Intel’s Project Alloy – too little, too late or VR’s saviour?

Intel has entered into the virtual reality (VR) fray with what it is calling Project Alloy.

The company announced Project Alloy yesterday during the day one keynote at the 2016 Intel Developer Forum in San Francisco. During that conference, Intel showed off its own VR headset and two particular technologies which it hopes will make it stand out in the increasingly busy realm of VR hardware. 

Firstly, Intel is promising a fully untethered and cord-free experience where the head mounted device (HMD) itself does the processing rather than a computer.

This puts it in stark contrast to the HTC Vive, Oculus Rift and even PlayStation VR that all require the device to be tethered to a computer or console to power it. 

Secondly, the headset does not have any external sensors, instead opting for Intel RealSense cameras attached to the headset. This means that there is no complicated setup and, again, puts it in opposition to the the afforementioned headsets which can be a headache to get up and running.

In addition, the device presents what intel is calling merged reality. Merged reality seems like it’s the next step of augmented reality (AR) whereby users can interact with elements of the virtual world using their hands.

This announcement comes two weeks after HTC upped the UK price of the Vive and a day after Oculus’ announced its UK pricing and release strategy for the rift.

Up against the already known names in the VR market, Intel has a lot of catching up to do if it is to be competitive with the platforms which are already – or are soon to be – available in shops.

Project Alloy isn’t a direct competitor to the other HMDs – not yet at least – and there is plenty of things to be sceptical about. 

For starters, Intel in its announcement has kept schtum about the device’s specs. For Project Alloy to create an experience to rival the Vive or the Rift (both of which require expensive and powerful PCs) in terms of graphical fidelity, framerates and screen resolution, it will need to have pretty stunning processing power. This could potentially make Alloy incredibly expensive unless Intel are willing to cut corners.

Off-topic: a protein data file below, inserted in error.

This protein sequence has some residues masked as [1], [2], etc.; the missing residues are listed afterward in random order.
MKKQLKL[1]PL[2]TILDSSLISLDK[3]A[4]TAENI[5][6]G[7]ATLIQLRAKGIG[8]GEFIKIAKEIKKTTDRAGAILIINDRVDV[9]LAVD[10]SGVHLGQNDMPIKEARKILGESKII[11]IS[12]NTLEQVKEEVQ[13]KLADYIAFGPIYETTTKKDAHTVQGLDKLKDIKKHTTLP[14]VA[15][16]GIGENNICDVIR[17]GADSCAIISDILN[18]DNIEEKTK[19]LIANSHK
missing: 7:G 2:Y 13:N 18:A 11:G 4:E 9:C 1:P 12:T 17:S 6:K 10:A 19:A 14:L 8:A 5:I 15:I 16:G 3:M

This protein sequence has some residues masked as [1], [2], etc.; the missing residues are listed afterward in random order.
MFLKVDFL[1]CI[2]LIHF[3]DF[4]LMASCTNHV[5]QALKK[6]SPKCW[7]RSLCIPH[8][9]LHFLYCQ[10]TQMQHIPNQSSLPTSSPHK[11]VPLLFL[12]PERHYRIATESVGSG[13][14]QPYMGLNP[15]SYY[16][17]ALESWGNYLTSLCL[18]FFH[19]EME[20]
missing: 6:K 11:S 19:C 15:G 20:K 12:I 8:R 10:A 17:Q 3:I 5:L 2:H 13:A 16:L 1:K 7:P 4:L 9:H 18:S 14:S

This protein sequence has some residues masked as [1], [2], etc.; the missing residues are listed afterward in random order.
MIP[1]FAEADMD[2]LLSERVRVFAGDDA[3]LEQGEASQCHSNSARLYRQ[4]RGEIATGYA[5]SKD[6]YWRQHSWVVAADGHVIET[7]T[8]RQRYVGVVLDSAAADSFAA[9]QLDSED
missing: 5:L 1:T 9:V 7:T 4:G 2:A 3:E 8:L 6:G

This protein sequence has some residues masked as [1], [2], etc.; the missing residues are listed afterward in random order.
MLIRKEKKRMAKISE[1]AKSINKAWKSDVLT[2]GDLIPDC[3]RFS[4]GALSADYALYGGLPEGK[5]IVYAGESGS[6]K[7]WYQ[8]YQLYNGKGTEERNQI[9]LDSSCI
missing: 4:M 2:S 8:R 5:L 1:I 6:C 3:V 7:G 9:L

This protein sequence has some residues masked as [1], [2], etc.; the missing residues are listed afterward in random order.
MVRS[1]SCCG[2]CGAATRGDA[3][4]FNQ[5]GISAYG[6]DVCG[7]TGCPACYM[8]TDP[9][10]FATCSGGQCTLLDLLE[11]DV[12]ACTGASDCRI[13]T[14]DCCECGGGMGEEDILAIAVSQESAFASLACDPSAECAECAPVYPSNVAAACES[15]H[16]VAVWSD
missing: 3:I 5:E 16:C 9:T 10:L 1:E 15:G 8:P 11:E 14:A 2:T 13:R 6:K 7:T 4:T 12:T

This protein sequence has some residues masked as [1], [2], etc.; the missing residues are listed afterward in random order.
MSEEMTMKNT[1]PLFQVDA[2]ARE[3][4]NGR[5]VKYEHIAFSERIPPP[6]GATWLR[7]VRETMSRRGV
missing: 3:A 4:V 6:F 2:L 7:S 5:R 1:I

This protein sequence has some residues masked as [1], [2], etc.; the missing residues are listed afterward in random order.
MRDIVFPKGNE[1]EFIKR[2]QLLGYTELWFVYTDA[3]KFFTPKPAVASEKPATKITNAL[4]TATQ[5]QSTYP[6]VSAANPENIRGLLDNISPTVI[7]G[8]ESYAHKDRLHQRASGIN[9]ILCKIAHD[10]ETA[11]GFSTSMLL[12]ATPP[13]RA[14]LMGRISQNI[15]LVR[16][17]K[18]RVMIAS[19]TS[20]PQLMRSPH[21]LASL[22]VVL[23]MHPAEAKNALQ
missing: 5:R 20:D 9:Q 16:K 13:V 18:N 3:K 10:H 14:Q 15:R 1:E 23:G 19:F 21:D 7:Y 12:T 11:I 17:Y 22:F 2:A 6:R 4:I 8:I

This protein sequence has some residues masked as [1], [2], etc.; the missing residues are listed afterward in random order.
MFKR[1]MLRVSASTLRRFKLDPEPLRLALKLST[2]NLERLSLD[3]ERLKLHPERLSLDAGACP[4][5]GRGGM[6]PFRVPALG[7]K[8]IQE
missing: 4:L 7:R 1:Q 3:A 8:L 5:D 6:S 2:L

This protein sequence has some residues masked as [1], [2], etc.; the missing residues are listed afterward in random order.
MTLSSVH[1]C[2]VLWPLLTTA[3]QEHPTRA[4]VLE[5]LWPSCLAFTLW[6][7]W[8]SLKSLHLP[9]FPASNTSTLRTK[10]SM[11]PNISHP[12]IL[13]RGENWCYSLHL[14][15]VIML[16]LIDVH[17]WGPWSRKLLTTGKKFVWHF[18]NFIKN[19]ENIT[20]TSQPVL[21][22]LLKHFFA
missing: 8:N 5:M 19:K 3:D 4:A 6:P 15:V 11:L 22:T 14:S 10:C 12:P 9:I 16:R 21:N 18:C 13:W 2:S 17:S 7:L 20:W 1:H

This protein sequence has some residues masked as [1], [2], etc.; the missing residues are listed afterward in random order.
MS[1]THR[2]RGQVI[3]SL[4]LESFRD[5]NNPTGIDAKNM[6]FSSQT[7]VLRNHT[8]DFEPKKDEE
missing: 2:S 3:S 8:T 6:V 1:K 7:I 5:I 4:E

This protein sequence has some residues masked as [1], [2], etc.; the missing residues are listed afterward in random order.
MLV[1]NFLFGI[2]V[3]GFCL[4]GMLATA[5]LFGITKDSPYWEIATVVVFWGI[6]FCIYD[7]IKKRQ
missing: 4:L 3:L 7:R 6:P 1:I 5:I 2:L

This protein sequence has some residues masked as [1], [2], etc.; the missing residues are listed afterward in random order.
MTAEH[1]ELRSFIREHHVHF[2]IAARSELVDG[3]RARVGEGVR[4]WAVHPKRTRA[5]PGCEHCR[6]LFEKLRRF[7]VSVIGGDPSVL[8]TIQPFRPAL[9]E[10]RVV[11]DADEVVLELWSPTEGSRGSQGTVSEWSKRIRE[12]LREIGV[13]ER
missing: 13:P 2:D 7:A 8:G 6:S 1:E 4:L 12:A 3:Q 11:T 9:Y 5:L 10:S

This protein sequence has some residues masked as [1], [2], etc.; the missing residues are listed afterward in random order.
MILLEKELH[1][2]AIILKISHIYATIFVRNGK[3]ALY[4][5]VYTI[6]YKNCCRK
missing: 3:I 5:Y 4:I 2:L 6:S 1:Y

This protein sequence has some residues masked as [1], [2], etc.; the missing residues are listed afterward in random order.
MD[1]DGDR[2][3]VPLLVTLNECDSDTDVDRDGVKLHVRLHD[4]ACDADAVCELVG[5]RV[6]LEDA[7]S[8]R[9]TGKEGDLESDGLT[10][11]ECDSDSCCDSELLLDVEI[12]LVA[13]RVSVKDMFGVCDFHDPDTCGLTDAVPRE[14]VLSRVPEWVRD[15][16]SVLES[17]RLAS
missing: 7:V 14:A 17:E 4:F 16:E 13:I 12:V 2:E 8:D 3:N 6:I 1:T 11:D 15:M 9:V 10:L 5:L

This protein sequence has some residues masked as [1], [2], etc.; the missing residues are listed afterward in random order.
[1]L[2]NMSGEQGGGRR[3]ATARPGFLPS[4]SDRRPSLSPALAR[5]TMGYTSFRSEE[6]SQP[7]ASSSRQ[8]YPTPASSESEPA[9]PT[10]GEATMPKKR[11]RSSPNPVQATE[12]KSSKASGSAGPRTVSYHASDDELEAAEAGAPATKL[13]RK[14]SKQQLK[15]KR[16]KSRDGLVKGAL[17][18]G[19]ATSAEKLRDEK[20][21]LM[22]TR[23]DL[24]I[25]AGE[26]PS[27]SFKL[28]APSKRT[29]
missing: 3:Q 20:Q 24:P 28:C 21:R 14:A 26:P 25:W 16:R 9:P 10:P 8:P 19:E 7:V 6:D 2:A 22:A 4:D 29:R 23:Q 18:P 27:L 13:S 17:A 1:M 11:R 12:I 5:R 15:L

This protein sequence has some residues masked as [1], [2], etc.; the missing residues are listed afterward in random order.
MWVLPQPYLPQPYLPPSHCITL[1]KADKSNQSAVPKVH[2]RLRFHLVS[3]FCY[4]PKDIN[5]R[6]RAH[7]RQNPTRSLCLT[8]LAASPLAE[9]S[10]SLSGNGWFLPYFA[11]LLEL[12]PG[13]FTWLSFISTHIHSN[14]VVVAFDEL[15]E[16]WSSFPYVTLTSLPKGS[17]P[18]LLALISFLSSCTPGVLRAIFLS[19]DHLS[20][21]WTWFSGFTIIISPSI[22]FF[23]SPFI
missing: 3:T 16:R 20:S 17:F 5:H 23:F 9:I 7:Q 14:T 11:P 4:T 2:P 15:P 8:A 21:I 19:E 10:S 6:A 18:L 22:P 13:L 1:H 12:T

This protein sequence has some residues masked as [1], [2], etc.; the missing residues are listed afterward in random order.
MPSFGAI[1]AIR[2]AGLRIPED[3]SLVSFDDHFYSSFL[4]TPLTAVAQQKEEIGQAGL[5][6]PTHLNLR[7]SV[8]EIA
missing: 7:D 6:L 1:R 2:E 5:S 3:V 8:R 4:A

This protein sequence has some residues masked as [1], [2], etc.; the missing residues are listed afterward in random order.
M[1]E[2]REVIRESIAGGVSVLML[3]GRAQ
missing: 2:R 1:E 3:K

In addition, what we have been shown is likely not the final form of the device.

Intel has promised, in 2017, to open the Alloy hardware and provide open APIs for the ecosystem, allowing developers and partners to create their own branded products from the Alloy design.

While this seems a positive move in making the platform unrestricted to developers, if there are several versions of the Alloy floating around consumers could further be confused. The VR space is, after all, still in its infancy, and non-tech savvy customers could be put off by the swathes of devices in stores which, essentially, look the same. 

In spite of the possible critiques we may have of Project Alloy, the platform’s openness – along with Intel’s familiarity with the channel – could potentially put them in good stead to leapfrog Oculus and HTC who are working with select retailers. 

Perhaps most important to the message presented by Alloy is that it is in stark contrast to the increasingly gated off platforms presented by HTC and Oculus. In creating an open platform, Intel is puting itself at the fore of being pro-deveoper and pro-consumer. 

Should this mentaility be carried over to its retail strategy then Intel can thrive. If Intel has a non-exclusive distribution platform that puts Project Alloy in every retailer from the likes of John Lewis and Amazon to indies, it could quietly become the VR headset of choice. 

Similarly, if consumers aren’t required to buy a £1,000+ gaming PC in addition to their VR platform and don’t need to go through complicated setups, they could easily be convinced – even if it doesn’t have the brunt of power that its rivals do. 

Ultimately, however, this is all speculation until Intel dishes out more details on specs, availibility and pricing.

If Intel can deliver on its promises to create a premium VR and AR experience without the pitfalls of its rivals, there is a strong chance that Project Alloy will be the defining device of VR’s 1st generation.

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